Reading in the literature on Interviewing almost everybody recommends audio recording  as well as additional video . Nevertheless I wondered how important these recordings might be especially considering that some people never learn to value a user centered design process if they find their first steps too tedious.
So: Is it worth it? (considered that you might have few time/money)
The answer is »it depends« (as usual) but I wanted to get some insight into what it depends on. Sadly I could not find the key to the rocket science building, so all you get are my experiences in several small case studies.
What I did
I did several interviews as part of three different projects. In each interview I took notes and recorded the audio. After all interviews I complemented the notes from memory as soon as possible. I filled in gaps and extended bullet points to more verbose descriptions of what was explained to me or observed. Than I transferred the information in a text file.
I listened to the recording as well and wrote all coherences, statements and explanations from the audio in a text file too (thus, no word-by-word transcript). Having my in-interview notes and my from-memory-notes and what I got by going through the recordings I could compare the results of each step.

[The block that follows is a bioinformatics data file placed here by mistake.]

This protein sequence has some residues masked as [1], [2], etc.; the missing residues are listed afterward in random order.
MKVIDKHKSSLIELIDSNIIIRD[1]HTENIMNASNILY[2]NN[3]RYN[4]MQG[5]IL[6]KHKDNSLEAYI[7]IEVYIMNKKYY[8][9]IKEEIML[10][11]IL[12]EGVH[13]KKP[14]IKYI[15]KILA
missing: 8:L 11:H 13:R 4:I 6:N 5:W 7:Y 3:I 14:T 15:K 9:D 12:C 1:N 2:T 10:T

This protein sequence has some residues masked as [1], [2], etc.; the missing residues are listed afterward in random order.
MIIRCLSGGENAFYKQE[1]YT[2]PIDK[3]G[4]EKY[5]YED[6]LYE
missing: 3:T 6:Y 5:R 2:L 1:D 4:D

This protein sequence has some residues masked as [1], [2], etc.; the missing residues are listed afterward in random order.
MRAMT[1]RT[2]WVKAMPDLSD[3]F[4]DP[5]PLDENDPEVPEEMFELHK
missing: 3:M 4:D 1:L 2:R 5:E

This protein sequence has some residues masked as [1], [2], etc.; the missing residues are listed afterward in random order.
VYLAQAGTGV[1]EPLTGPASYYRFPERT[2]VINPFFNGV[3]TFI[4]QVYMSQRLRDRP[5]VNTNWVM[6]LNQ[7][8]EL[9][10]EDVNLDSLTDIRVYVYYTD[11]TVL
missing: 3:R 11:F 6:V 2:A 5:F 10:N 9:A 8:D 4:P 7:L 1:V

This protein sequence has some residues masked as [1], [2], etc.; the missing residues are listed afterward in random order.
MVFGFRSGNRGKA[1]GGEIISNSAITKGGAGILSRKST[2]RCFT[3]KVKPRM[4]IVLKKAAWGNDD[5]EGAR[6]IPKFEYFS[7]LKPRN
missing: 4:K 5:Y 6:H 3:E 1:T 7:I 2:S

What I found
Going though the audio made a difference – but not as big as I assumed. What was added was mostly minor details. Among the five Interviews there was one in which I relied heavily on the recordings. In one of the interviews I had seemingly conflicting statements; I was able to understand and clarify this by listening to the recordings.
The main points were already in the written notes and/or their complements.
Overall, the notes and their completions after the interview already provide a usable basis for user research, even if no audio was recorded. However, if it is possible, you should record nevertheless. It can happen that your notes are not useful (as it happened to me in one of the interviews) and you may need to review some of the recording to resolve conflicting statements or get a better understanding.